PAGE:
Innovation Grantees tackle issues of housing, hunger and educator diversity

$341,000 of funding granted to further propel three “outside the box” projects

February 28, 2020

SPRINGFIELD, MA – The Community Foundation of Western Massachusetts’ (CFWM) Innovation Grant Program has awarded a total of $341,000 to three changemaking nonprofit organizations to continue creating innovative solutions around these critical issues facing our region. CFWM’s Innovation Grant Program was launched in 2016 to encourage nonprofits to develop and execute novel ideas in partnership with other entities, as well as allow organizations to construct inventive solutions with measurable impact.

In January of 2018, CFWM awarded first year funding to Five Colleges Incorporated, The Food Bank of Western Massachusetts and Pioneer Valley Habitat for Humanity to implement innovative projects that were refined and tested during a planning period in 2017. Now entering their third year of funding, these grantees are seeing the tangible impact of their work. Twenty paraprofessionals of color are making their way toward receiving their licensure to become a full-fledged teachers; food insecure patients are being identified and referred to healthy food opportunities; and small homes have been built and are being occupied by first time homebuyers.

Five Colleges, Inc. will continue to develop the “Paradigm Shift” initiative and bring in new partners. This initiative is focused on creating a more diverse teacher workforce in Western Massachusetts by helping para-educators of color overcome obstacles to obtaining licensure to become teachers in area schools. The 25+ member organizations that make up the Paradigm Shift Coalition have laid the groundwork for breaking down barriers that para-educators face, including identifying the steps involved in obtaining licensure and the types of individualized support participants need, helping enroll para-educators in courses in local colleges, and providing mentoring and tutoring for MTEL tests. The coalition has also been able to offset costs associated with these steps to help make it affordable through its partnership with local colleges. A key success in 2019 was Paradigm Shift’s convening of 113 district and school administrators from Holyoke and Springfield for a day-long professional development opportunity to gain knowledge and skills for building a diverse teacher workforce, such as recruitment and hiring practices. Paradigm Shift currently has 33 participants enrolled in the program, and they are on target for graduating at least 20 by the end of 2020 (and the remaining 13 in 2021).

The Food Bank of Western Massachusetts will spend their third year expanding and analyzing the impact of their Food Insecurity Screening and Referral Initiative that conducts and tracks food insecurity screening and social service referrals at the Holyoke Health Center and their Chicopee location. Additionally, they will partner with West Mass Elder Care and Springfield Senior Services to address the food needs of patients who screen positive for food insecurity and have a specific medical condition. With a simple in-person questionnaire, the initiative screens for food insecurity at adult and pediatric practices, and then connects patients with food assistance resources—and, equally important—referrals to additional resources that patients may need, such as housing, employment, education, etc. These referrals are tracked in a database which allows for follow-up with patients to identify any changes in behavior and additional needs.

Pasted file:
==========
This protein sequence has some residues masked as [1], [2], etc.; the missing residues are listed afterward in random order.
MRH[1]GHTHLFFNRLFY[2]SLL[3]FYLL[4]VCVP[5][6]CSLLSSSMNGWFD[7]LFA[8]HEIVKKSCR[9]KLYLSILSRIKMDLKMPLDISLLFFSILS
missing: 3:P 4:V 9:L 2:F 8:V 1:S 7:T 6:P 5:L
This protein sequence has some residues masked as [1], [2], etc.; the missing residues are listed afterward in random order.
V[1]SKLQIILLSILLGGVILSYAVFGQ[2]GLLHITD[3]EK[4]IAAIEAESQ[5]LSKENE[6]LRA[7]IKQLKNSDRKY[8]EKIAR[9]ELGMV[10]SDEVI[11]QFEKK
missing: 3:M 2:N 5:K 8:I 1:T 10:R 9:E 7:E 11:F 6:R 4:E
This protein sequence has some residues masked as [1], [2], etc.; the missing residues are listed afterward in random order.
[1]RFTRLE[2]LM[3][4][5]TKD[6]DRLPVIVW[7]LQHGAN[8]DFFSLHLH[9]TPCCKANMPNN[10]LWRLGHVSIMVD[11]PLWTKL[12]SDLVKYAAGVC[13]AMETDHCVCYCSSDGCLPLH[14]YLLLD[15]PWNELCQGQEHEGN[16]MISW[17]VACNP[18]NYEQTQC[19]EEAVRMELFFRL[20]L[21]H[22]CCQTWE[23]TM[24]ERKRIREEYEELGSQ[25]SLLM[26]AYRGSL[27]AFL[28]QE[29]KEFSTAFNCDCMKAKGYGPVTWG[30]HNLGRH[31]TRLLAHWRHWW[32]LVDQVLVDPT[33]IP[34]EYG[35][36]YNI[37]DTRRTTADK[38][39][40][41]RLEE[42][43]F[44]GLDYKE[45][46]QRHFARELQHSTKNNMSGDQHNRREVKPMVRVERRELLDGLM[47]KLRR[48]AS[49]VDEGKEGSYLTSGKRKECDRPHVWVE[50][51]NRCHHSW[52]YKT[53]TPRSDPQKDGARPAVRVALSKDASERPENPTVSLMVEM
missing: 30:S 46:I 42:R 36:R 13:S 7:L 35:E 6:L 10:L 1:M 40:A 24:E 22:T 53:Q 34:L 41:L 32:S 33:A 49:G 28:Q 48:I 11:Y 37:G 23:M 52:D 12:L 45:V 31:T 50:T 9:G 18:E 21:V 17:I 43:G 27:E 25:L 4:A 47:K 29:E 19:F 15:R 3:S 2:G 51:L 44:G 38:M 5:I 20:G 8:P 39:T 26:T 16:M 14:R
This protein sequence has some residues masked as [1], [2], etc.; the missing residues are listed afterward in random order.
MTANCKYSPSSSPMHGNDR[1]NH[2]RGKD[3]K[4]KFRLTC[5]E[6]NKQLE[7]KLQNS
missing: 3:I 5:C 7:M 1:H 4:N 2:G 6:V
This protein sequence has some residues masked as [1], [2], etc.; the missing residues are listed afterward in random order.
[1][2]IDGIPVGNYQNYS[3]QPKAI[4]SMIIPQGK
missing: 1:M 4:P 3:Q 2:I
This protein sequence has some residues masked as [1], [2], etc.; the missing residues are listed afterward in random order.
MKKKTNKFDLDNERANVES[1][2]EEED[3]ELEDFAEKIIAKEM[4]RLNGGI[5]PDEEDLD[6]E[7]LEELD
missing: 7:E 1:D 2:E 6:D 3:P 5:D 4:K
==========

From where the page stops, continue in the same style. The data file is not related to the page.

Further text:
Pioneer Valley Habitat for Humanity will continue with a third year of their “Big Enough: The Small Home Revolution in Western Mass” initiative, which aims to launch more individuals and families into the middle class by empowering them to become first-time owners of small simple, affordable, energy-efficient homes. Pioneer Valley Habitat for Humanity’s work brings together partners such as local banks to conceive creative financing, cities to implement new zoning regulations, and builders to design small, innovative and energy-efficient housing concepts, as well as to pilot modular construction and alternative land use models. The first two years of funding allowed for three low-income families to become homeowners in Hampshire County, a dream that likely wouldn’t have been possible within the current housing market. Over this third year, two more sites will be developed in Northampton and Pelham and Habitat will share its learnings to that other areas can look at adopting these innovative strategies.